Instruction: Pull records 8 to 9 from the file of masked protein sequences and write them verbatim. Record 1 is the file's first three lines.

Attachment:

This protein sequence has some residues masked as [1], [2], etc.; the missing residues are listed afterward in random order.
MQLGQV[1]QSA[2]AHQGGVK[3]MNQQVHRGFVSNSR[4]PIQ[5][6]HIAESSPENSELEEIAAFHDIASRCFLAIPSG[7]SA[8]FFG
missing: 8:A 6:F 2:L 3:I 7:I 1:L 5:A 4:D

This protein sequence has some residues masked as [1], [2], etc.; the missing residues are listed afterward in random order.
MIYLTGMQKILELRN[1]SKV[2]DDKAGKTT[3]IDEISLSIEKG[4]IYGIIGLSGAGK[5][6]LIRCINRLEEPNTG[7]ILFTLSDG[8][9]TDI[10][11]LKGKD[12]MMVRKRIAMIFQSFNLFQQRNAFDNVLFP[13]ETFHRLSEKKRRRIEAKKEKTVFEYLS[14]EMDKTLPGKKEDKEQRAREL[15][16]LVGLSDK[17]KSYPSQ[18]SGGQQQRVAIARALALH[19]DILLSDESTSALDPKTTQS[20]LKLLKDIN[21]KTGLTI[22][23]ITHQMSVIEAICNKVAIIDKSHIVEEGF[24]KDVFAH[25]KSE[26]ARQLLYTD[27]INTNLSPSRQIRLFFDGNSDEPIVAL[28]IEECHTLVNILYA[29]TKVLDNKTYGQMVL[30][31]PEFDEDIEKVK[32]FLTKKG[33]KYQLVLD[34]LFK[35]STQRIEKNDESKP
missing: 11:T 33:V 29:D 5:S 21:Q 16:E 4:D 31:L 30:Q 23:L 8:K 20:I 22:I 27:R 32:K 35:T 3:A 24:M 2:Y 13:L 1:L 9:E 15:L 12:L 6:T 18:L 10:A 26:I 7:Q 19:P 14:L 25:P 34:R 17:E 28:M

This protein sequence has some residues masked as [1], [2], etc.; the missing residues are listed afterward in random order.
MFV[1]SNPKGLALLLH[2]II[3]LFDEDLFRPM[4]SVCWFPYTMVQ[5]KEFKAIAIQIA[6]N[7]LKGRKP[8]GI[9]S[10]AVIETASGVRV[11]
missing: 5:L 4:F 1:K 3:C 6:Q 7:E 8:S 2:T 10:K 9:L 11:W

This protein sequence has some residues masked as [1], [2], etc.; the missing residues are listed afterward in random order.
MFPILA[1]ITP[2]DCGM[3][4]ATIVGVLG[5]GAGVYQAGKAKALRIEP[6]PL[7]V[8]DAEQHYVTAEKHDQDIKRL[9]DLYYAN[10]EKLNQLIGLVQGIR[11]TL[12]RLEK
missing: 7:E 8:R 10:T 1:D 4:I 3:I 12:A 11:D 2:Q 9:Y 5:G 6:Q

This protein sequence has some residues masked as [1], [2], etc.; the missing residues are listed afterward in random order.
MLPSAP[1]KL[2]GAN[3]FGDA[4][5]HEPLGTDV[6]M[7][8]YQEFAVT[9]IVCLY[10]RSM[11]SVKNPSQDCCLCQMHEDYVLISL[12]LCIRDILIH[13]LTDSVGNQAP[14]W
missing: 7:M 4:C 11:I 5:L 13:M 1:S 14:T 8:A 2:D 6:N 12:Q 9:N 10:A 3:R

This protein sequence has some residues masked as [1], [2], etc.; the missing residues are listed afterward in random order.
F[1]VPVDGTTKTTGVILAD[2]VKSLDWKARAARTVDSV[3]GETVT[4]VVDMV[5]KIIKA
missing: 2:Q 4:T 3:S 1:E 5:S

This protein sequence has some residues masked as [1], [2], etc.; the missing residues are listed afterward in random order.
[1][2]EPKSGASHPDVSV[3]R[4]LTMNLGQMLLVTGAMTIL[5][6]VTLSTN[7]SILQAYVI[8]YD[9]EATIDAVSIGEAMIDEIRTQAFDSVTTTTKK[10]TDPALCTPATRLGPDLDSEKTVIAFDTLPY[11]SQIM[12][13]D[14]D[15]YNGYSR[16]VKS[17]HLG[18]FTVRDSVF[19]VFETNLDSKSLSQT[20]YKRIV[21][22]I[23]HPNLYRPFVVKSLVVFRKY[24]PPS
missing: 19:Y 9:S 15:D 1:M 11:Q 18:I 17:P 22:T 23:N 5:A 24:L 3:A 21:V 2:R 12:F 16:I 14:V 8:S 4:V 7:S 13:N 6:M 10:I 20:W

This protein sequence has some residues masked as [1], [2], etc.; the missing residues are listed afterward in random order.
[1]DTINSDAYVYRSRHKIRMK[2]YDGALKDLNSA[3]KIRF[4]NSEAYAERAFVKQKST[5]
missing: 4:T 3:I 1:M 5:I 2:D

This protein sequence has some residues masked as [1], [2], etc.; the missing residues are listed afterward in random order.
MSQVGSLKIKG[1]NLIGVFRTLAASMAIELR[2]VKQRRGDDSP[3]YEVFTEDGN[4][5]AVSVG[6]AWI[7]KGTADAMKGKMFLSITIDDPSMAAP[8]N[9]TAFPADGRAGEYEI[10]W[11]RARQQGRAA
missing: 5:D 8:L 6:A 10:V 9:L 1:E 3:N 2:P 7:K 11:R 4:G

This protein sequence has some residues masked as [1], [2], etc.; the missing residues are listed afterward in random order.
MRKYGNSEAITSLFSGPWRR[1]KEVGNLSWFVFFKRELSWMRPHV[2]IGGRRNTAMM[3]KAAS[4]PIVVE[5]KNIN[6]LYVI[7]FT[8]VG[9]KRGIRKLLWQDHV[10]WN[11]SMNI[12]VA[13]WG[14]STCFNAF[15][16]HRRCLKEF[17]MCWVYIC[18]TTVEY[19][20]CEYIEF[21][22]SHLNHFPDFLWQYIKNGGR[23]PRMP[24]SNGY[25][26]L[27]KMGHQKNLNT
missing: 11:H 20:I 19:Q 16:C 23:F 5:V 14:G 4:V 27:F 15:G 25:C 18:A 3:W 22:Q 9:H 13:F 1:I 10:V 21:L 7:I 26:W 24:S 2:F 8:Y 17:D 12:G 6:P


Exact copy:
This protein sequence has some residues masked as [1], [2], etc.; the missing residues are listed afterward in random order.
[1]DTINSDAYVYRSRHKIRMK[2]YDGALKDLNSA[3]KIRF[4]NSEAYAERAFVKQKST[5]
missing: 4:T 3:I 1:M 5:I 2:D

This protein sequence has some residues masked as [1], [2], etc.; the missing residues are listed afterward in random order.
MSQVGSLKIKG[1]NLIGVFRTLAASMAIELR[2]VKQRRGDDSP[3]YEVFTEDGN[4][5]AVSVG[6]AWI[7]KGTADAMKGKMFLSITIDDPSMAAP[8]N[9]TAFPADGRAGEYEI[10]W[11]RARQQGRAA
missing: 5:D 8:L 6:A 10:V 9:L 1:E 3:N 2:P 7:K 11:R 4:G